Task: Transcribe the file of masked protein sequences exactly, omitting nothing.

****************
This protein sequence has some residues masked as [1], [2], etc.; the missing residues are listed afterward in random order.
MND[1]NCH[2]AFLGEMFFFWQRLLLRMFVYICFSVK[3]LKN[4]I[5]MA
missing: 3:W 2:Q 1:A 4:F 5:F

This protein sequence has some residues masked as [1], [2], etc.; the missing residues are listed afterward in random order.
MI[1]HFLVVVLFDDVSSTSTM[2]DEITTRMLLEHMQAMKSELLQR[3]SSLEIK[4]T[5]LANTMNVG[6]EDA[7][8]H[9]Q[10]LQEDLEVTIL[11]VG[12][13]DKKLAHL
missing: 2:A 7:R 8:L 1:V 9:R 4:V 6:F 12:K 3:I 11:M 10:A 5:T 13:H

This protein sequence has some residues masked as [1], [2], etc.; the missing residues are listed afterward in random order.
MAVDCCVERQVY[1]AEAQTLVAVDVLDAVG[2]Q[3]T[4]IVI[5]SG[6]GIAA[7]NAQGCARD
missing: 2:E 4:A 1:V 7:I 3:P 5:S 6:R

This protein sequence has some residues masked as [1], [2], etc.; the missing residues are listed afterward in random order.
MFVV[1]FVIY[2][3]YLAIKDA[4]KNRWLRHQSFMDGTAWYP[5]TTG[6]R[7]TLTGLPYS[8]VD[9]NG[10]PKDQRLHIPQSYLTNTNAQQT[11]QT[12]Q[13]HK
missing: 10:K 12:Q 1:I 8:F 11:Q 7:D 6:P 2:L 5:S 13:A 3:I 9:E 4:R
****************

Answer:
This protein sequence has some residues masked as [1], [2], etc.; the missing residues are listed afterward in random order.
MND[1]NCH[2]AFLGEMFFFWQRLLLRMFVYICFSVK[3]LKN[4]I[5]MA
missing: 3:W 2:Q 1:A 4:F 5:F

This protein sequence has some residues masked as [1], [2], etc.; the missing residues are listed afterward in random order.
MI[1]HFLVVVLFDDVSSTSTM[2]DEITTRMLLEHMQAMKSELLQR[3]SSLEIK[4]T[5]LANTMNVG[6]EDA[7][8]H[9]Q[10]LQEDLEVTIL[11]VG[12][13]DKKLAHL
missing: 2:A 7:R 8:L 1:V 9:R 4:V 6:F 12:K 3:I 11:M 10:A 5:T 13:H

This protein sequence has some residues masked as [1], [2], etc.; the missing residues are listed afterward in random order.
MAVDCCVERQVY[1]AEAQTLVAVDVLDAVG[2]Q[3]T[4]IVI[5]SG[6]GIAA[7]NAQGCARD
missing: 2:E 4:A 1:V 7:I 3:P 5:S 6:R

This protein sequence has some residues masked as [1], [2], etc.; the missing residues are listed afterward in random order.
MFVV[1]FVIY[2][3]YLAIKDA[4]KNRWLRHQSFMDGTAWYP[5]TTG[6]R[7]TLTGLPYS[8]VD[9]NG[10]PKDQRLHIPQSYLTNTNAQQT[11]QT[12]Q[13]HK
missing: 10:K 12:Q 1:I 8:F 11:Q 7:D 6:P 2:L 5:S 13:A 3:I 9:E 4:R